Coming Soon to a Bookstore Near You: A New Translation of Jose Rizal’s Seminal 19th Century Novel

The Noli, as it is fondly known in the Philippines, is our great 19th century novel. Written in Spanish in the waning days of the Spanish colonial regime, by a mestizo doctor named Jose Rizal, it is the only novel that directly addresses the evils of colonialism in my home country. It features cruel Spanish administrators, a lascivious priest, flighty aristocrats, alienated intellectuals, and one beautiful and virginal Filipina, the iconic Maria Clara.

Harold Augenbraum, Executive Director of the National Book Foundation, came to Rizal through his work translating Alvar Nunez Cabeza de Vaca. He pulled a thread; the thread led him to Luis Francia, who unraveled the story of the novel. Which ultimately led to Augenbraum taking on the project of translating the Noli for Penguin Classics.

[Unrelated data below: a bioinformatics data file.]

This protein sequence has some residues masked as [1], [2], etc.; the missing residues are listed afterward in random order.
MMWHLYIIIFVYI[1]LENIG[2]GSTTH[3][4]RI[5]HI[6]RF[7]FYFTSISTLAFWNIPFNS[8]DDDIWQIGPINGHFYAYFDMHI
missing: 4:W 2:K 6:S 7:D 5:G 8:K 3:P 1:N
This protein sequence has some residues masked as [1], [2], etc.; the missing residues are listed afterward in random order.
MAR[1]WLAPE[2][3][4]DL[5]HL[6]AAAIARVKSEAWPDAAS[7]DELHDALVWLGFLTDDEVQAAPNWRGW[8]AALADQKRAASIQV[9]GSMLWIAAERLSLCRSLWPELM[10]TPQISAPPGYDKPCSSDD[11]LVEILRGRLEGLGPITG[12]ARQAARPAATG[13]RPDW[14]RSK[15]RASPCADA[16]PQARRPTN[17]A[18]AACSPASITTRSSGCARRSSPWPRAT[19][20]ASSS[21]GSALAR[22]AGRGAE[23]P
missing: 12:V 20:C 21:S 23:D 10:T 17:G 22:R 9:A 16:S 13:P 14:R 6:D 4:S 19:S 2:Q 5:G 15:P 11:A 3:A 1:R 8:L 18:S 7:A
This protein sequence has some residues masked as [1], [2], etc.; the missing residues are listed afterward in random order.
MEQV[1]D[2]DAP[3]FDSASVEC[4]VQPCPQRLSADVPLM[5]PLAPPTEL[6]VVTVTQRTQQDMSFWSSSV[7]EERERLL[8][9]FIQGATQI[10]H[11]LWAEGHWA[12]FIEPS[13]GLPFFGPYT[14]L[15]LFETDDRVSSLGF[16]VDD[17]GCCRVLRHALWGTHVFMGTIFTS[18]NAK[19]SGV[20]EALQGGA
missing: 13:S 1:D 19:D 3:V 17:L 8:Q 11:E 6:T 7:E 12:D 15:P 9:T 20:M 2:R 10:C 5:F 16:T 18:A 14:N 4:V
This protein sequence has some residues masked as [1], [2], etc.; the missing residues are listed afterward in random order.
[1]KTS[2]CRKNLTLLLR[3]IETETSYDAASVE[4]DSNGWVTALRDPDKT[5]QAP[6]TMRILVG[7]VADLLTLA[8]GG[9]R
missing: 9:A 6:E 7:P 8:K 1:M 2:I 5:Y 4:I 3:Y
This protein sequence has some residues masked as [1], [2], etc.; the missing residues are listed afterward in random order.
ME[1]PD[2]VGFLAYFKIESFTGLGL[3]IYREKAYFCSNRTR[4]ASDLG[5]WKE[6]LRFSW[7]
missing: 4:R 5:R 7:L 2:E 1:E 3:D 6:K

And, as far as serendipity goes, it’s also why Elda Rotor, a Filipina graduate of George Washington University, is now Executive Editor of Penguin Classics. The publication of the Noli is her first project.

Rizal is my countryman. His execution was ordered by a barbaric Spanish governor general who was soon re-called to Spain. I’ve never been sure what to think of him, since he spurned the advances of Andres Bonifacio, who approached him when he was about to launch the Filipino revolution. Rizal was a man of ideas; he did not endorse the violent overthrow of the Spanish regime.

Yet his words proved far more dangerous than the bolos Bonifacio raised at the Cry of Balintawak.

Coming in October: Harold reading from his translation at Manilatown Center, Kearney Street, San Francisco, Oct. 11, 6 PM. See you there.

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